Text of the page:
Public Service of Colorado makes progress on renewables mandates

The staff of the Colorado Public Utilities Commission has found that the July 15 compliance report from Public Service Co. of Colorado on its 2012 Renewable Energy Standard (RES) activity meets regulatory requirements.

“Staff’s review of the 2012 Compliance Report supports Public Service’s assertion that it has complied with the RES,” said the Sept. 13 staff report. “In addition, Staff believes that the additional renewable energy cost information provided in the Company’s 2012 report has resulted in improved transparency regarding actual costs to ratepayers resulting from the Company’s complying with and exceeding the RES.”

The 2012 report filed by Public Service, which is a subsidiary of Xcel Energy (NYSE: XEL), provides a brief overview and general statements regarding compliance with the commission’s Renewable Energy Standard Rule 3650 and Compliance Report Rule 3662.

The report also includes modeled forecasted actual incremental costs of renewable energy and the total costs of the renewable energy acquired during 2012, including costs in addition to the Renewable Energy Standard Adjustment (RESA) expenditures.

The RES describes the amount of Renewable Energy Credits (RECs) required based on actual and forecasted retail sales. During 2012, the RES required RECs from renewable resources account for a minimum 12% of retail energy sales, with 1% of the forecasted retail sales acquired from distributed generation, one-half of the distributed generation acquired from retail-distributed generation and one-half of the distributed generation acquired from wholesale distributed generation.

In its 2010 session, the Colorado General Assembly increased the RES through the passage of HB10-1001. Effectively, this law increased the amount of renewable energy an investor-owned utility must acquire by 2020 from 20% to 30% of its electric retail sales. In addition, HB10-1001 eliminated the on-site solar requirement or solar carve out and required investor-owned utilities to obtain Renewable DG starting in 2011.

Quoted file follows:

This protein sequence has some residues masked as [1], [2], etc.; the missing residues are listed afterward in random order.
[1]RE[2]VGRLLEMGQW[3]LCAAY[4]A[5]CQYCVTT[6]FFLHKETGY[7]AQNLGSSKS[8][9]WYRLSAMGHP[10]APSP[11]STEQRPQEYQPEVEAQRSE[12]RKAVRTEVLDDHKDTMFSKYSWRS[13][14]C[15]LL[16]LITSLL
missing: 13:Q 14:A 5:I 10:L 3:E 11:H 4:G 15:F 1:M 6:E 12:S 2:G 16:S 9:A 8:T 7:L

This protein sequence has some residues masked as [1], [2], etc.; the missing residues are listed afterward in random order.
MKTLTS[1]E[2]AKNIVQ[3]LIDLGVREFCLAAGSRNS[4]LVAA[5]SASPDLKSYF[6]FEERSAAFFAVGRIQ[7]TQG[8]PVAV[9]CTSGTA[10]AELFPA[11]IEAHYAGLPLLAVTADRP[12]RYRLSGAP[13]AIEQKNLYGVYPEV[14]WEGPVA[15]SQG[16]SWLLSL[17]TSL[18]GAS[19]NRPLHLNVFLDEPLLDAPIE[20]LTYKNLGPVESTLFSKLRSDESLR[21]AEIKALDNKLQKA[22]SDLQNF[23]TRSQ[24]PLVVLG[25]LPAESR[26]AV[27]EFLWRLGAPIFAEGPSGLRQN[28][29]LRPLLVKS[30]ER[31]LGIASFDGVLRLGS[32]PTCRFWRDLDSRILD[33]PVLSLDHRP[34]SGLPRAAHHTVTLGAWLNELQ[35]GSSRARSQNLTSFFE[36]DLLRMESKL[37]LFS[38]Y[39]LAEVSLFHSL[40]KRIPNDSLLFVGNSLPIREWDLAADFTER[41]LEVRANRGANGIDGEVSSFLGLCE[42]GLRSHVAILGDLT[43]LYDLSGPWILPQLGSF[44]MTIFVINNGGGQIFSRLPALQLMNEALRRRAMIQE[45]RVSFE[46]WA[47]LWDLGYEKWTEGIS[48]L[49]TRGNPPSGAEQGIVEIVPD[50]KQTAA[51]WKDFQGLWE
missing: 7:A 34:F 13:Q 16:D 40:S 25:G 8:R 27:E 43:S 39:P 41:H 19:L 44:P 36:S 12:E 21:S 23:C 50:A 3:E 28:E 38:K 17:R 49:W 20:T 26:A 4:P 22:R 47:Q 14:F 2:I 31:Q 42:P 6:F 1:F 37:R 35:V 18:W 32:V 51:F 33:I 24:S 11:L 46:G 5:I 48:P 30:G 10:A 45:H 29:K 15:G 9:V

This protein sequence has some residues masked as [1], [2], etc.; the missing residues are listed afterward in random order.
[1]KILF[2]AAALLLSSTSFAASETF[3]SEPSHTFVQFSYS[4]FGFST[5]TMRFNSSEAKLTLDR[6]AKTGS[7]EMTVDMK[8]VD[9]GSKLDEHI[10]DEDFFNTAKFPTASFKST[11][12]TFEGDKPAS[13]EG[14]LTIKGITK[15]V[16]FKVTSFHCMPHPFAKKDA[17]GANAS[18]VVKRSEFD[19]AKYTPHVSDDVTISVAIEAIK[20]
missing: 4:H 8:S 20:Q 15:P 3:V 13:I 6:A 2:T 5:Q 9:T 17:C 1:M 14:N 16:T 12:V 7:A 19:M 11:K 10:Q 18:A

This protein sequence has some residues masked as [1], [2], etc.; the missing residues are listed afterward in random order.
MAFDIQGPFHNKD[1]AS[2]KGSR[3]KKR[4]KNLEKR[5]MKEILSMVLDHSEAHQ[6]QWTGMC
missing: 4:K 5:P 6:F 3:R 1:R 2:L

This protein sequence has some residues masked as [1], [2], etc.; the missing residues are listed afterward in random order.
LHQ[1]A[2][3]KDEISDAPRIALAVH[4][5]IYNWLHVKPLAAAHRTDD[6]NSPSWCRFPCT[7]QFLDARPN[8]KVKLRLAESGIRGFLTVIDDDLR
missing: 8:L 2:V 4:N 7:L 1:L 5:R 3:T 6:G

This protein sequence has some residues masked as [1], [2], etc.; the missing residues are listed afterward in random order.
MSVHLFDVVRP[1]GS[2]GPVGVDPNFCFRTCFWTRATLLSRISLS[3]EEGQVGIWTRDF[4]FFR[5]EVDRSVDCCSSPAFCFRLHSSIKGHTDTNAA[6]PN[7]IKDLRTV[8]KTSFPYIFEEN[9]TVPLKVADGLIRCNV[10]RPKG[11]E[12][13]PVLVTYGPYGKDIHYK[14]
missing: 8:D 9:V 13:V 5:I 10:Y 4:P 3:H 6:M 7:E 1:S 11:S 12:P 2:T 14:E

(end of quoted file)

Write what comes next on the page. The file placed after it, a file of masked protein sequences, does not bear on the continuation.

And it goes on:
Commercial operation of the 30-MW Cogentrix of Alamosa Concentrating Solar Photovoltaic project began in April 2012. Generation for this facility was slightly below contract expectations, but that could be attributed to the new technology deployed, the staff report noted.

Commercial operations began in November 2012 for the Limon (200 MW) and Limon II (200 MW) wind facilities. These resources are located across 55,000 acres in Arapahoe, Elbert and Lincoln counties.

In September 2012, Public Service issued a request for proposals (RFP) seeking 4 MW of customer sited Solar Resource at least 500 kW in size that would be operational by June 1, 2014. The company selected two projects through its RFP bid evaluation. Once operational, the on-site solar facilities are expected to provide 2.6 MW of installed capacity.

Also, the company opened the new Solar*Rewards Community program in August 2012, implementing both a standard offer and a large RFP offer. Using a first-come first-serve application process the company approved 10 community solar garden projects which total 4.5 MW, in the standard offer program. Through the RFP program the company approved three additional projects, which total 4.5 MW. The successful launch of the Solar*Rewards Community program was a major highlight for the company, staff noted.

Said Public Service in the July 15 report: “Public Service remains well-positioned to meet Colorado’s RES. The RES requires the Company to cause to be generated 30 percent of electric retail sales from renewable resources by 2020 with 3 percent of that energy coming from renewable distributed generation. The Company is committed to pursuing a balanced strategy that reflects a desire to protect the environment while following through on our commitment to produce clean energy while maintaining reliable service at an affordable price.”

About Barry Cassell 20414 Articles
Barry Cassell is Chief Analyst for GenerationHub covering coal and emission controls issues, projects and policy. He has covered the coal and power generation industry for more than 24 years, beginning in November 2011 at GenerationHub and prior to that as editor of SNL Energy’s Coal Report. He was formerly with Coal Outlook for 15 years as the publication’s editor and contributing writer, and prior to that he was editor of Coal & Synfuels Technology and associate editor of The Energy Report. He has a bachelor’s degree from Central Michigan University.